Subversion of Host Cholesterol by Obligate Intracellular Bacteria
- 1Department of Microbiology and Imunology, Indiana University School of Medicine, USA
Cholesterol is a multifunctional lipid that plays important metabolic and structural roles in the eukaryotic cell. Despite having diverse life styles, the obligate intracellular bacterial pathogens Chlamydia, Coxiella, Anaplasma, Ehrlichia, and Rickettsia all target cholesterol during host cell colonization as a potential source of membrane, as well as a means to manipulate host cell signaling and trafficking. To promote host cell entry, these pathogens utilize cholesterol-rich microdomains known as lipid rafts, which serve as organizational and functional platforms for host signaling pathways involved in phagocytosis. Once a pathogen gains entrance to the intracellular space, it can manipulate host cholesterol trafficking pathways to access nutrient-rich vesicles or acquire membrane components for the bacteria or bacteria-containing vacuole. To acquire cholesterol, these pathogens specifically target host cholesterol metabolism, uptake, efflux, and storage. In this review, we examine the strategies obligate intracellular bacterial pathogens employ to manipulate cholesterol during host cell colonization. Understanding how obligate intracellular pathogens target and use host cholesterol provides critical insight into the host-pathogen relationship.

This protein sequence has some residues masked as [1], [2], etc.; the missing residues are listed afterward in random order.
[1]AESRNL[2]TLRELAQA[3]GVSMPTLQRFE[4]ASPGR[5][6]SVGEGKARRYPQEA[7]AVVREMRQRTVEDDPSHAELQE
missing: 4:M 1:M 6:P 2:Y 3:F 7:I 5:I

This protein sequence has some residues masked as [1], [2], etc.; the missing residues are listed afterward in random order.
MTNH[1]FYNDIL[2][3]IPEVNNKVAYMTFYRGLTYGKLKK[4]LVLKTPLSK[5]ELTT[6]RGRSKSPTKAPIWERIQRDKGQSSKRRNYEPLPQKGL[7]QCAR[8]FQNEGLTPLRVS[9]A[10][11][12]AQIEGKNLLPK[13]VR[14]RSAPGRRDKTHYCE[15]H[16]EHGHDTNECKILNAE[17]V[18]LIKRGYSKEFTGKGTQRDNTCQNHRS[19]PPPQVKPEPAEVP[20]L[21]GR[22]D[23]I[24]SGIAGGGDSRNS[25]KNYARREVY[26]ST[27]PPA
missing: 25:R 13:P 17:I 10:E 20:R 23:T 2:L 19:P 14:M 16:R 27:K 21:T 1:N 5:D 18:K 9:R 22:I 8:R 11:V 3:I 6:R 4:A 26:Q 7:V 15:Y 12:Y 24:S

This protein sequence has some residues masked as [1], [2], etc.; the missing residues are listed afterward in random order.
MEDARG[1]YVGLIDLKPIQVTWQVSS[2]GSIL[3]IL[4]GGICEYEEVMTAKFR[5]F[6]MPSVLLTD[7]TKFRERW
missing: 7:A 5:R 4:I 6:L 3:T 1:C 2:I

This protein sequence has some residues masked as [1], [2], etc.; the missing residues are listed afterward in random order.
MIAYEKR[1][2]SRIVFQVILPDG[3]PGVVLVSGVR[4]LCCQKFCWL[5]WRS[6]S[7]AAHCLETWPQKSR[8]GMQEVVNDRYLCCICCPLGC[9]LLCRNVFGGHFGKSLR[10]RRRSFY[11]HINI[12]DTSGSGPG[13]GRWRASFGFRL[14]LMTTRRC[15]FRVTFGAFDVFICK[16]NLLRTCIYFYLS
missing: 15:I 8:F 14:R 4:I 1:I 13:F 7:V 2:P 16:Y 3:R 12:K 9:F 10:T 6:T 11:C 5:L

Keywords: Cholesterol, Chlamydia, Coxiella, Rickettsia, Anaplasma, lipid droplet, lipid raft
Citation: Samanta D, Mulye M, Clemente TM, Justis AV and Gilk S
Received: 06 Jan 2017;
Accepted: 18 Apr 2017.
Edited by:Rey Carabeo, Washington State University, United States of America
Reviewed by:Christopher Thompson, Imperial College London, United Kingdom
Eric Ghigo, Centre national de la recherche scientifique (CNRS), France
Copyright: © 2017 Samanta, Mulye, Clemente, Justis and Gilk. This is an open-access article distributed under the terms of the Creative Commons Attribution License (CC BY). The use, distribution or reproduction in other forums is permitted, provided the original author(s) or licensor are credited and that the original publication in this journal is cited, in accordance with accepted academic practice. No use, distribution or reproduction is permitted which does not comply with these terms.
* Correspondence: Dr. Stacey Gilk, Indiana University School of Medicine, Department of Microbiology and Imunology, 635 Barnhill Dr., MS 453, Indianapolis, IN, 46202, USA, email@example.com